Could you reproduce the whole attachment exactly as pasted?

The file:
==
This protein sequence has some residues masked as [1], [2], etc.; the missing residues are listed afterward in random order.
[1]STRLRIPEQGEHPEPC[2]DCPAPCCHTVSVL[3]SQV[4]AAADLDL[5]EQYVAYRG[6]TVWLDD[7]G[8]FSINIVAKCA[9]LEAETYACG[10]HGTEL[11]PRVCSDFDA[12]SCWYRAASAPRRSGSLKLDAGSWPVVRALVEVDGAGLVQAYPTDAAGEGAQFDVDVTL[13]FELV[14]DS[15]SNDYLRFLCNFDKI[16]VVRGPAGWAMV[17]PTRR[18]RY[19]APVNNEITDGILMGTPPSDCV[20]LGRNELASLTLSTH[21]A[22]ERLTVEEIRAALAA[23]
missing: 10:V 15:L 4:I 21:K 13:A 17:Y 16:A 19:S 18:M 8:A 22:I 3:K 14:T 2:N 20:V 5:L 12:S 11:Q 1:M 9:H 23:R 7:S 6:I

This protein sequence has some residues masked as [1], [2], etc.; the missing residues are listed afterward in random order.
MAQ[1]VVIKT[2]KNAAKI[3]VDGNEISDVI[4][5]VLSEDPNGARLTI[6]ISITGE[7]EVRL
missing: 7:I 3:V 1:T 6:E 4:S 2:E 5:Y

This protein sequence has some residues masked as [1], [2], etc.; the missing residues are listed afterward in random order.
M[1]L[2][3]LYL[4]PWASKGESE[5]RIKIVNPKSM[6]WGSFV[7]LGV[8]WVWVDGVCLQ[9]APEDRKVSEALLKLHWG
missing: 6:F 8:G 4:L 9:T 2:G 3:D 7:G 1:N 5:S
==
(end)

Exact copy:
This protein sequence has some residues masked as [1], [2], etc.; the missing residues are listed afterward in random order.
[1]STRLRIPEQGEHPEPC[2]DCPAPCCHTVSVL[3]SQV[4]AAADLDL[5]EQYVAYRG[6]TVWLDD[7]G[8]FSINIVAKCA[9]LEAETYACG[10]HGTEL[11]PRVCSDFDA[12]SCWYRAASAPRRSGSLKLDAGSWPVVRALVEVDGAGLVQAYPTDAAGEGAQFDVDVTL[13]FELV[14]DS[15]SNDYLRFLCNFDKI[16]VVRGPAGWAMV[17]PTRR[18]RY[19]APVNNEITDGILMGTPPSDCV[20]LGRNELASLTLSTH[21]A[22]ERLTVEEIRAALAA[23]
missing: 10:V 15:L 4:I 21:K 13:A 17:Y 16:A 19:S 18:M 8:A 22:I 3:K 14:T 2:N 20:V 5:L 12:S 11:Q 1:M 9:H 23:R 7:S 6:I

This protein sequence has some residues masked as [1], [2], etc.; the missing residues are listed afterward in random order.
MAQ[1]VVIKT[2]KNAAKI[3]VDGNEISDVI[4][5]VLSEDPNGARLTI[6]ISITGE[7]EVRL
missing: 7:I 3:V 1:T 6:E 4:S 2:E 5:Y

This protein sequence has some residues masked as [1], [2], etc.; the missing residues are listed afterward in random order.
M[1]L[2][3]LYL[4]PWASKGESE[5]RIKIVNPKSM[6]WGSFV[7]LGV[8]WVWVDGVCLQ[9]APEDRKVSEALLKLHWG
missing: 6:F 8:G 4:L 9:T 2:G 3:D 7:G 1:N 5:S